Cardless ATMs might not be hackproof

Tampa, Florida -- 10 News is learning about new technology that's already been compromised and it hasn't even been fully launched yet. Cardless ATMs are being tested by three banks, but thieves have already discovered ways to wipe out your bank account, even if you're not using the new technology.

A few weeks ago Daniel "Motown" Jefferson of Tampa, a small business owner and father, was stunned to learn someone went to an ATM and stole $300 from his checking account. "It is very troublesome to me because in my mind I really didn't understand how they did it," he said.

SunTrust bank, he said, told him whoever took the cash used a cardless ATM machine in Miami and used his debit card number and pin number. "I don't give my number out to anyone. Who would do such a thing? So I didn't even understand how they pulled it off," Jefferson said.

Information Technology Security expert, Stu Sjouwerman, is the founder and CEO of KnowBe4 in Clearwater. His company alerts businesses to the latest cybercrime tactics. He gives cardless ATMs a thumbs down. "There's always a way to hack something," he said.

It's like using a remote control for the ATM. You log into a mobile app and indicate how much money you want from your account. You enter your PIN and you're able to withdraw it within seconds without sticking your debit card into the machine. Your phone communicates with the ATM.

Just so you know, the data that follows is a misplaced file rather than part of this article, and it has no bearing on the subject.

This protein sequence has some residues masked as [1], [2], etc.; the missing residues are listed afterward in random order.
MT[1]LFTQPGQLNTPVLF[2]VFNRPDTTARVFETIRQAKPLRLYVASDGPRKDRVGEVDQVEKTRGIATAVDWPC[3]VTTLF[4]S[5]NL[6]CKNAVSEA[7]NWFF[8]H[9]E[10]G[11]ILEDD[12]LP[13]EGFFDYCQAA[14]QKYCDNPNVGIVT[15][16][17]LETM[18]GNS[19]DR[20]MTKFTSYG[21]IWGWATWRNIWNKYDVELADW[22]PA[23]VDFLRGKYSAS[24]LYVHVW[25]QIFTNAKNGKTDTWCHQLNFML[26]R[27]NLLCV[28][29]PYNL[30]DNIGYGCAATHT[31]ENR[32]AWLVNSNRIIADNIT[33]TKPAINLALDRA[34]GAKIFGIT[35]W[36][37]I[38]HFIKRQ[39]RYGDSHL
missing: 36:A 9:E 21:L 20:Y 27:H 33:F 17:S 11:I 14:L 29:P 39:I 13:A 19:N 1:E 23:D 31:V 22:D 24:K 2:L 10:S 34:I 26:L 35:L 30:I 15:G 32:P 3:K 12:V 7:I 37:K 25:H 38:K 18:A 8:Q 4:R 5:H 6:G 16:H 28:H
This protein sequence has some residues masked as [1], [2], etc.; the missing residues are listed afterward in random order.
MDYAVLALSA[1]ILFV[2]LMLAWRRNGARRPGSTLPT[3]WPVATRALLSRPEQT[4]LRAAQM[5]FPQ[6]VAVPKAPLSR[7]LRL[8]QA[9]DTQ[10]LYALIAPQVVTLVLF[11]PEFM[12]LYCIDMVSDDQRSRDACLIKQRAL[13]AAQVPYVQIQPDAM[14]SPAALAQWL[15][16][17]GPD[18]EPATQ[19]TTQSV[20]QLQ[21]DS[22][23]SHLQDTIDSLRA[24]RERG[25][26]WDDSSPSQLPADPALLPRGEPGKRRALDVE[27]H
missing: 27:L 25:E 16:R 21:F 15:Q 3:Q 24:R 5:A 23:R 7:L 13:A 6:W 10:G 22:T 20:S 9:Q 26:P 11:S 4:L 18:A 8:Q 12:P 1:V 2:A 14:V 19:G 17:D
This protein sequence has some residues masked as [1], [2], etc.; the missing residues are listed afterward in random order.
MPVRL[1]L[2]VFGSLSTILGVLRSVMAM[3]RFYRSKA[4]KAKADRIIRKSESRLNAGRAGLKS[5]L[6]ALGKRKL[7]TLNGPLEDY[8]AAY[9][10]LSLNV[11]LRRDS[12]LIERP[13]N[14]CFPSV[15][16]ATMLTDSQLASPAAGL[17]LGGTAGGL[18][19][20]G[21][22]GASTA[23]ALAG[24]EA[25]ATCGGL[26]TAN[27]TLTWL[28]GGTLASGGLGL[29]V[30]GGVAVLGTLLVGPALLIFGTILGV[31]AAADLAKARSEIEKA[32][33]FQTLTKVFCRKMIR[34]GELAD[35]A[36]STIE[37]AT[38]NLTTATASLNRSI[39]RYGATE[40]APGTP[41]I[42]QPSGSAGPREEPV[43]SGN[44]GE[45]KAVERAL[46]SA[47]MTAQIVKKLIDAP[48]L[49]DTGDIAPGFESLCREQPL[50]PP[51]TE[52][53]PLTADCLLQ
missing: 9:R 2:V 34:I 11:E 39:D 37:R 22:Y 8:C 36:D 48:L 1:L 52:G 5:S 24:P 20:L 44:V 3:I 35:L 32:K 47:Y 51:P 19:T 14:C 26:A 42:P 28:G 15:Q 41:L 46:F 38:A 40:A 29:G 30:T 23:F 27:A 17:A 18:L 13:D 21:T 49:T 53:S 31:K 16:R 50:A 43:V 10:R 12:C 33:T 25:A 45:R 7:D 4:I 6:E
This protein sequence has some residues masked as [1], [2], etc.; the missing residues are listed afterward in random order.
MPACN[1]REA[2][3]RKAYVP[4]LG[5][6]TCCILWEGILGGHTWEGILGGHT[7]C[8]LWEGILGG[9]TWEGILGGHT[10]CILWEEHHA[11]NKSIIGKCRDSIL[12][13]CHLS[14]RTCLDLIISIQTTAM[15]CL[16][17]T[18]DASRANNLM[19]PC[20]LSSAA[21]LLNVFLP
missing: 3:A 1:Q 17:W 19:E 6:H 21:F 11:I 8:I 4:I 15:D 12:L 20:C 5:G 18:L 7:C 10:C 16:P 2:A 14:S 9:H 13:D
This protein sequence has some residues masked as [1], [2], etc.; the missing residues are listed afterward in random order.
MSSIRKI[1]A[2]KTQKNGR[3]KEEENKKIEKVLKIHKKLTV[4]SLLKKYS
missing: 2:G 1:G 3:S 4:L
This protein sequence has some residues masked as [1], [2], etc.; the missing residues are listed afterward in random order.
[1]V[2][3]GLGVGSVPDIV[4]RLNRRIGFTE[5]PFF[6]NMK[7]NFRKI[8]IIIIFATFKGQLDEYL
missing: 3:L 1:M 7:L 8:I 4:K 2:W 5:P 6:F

But Sjouwerman says the technology isn't worth it because crooks are setting up tiny cameras, internal skimmers, that capture your card number and pin when you use the standard ATM machines. Thieves turn around and use that info at cardless ATMs which is what happened to Jefferson.

Sjouwerman says there's one thing you can do when entering your pin number at a standard ATM. He says you should always use your hand to cover it up. "Because that will prevent the bad guys from seeing what your pin code is," he said.

Jefferson says when he shared the news of what happened on Facebook he was surprised at the response. "I probably had at least six or seven people who said they'd been attacked in the same way in the past couple of weeks - so this is running rampant," Jefferson said.

After more than a week of waiting, Jefferson's bank investigated and then credited his account for the money he lost including several hundred dollars in overdraft fees. "More than anything it makes it a big inconvenience but it makes you lose your confidence in things which is discouraging," he said.


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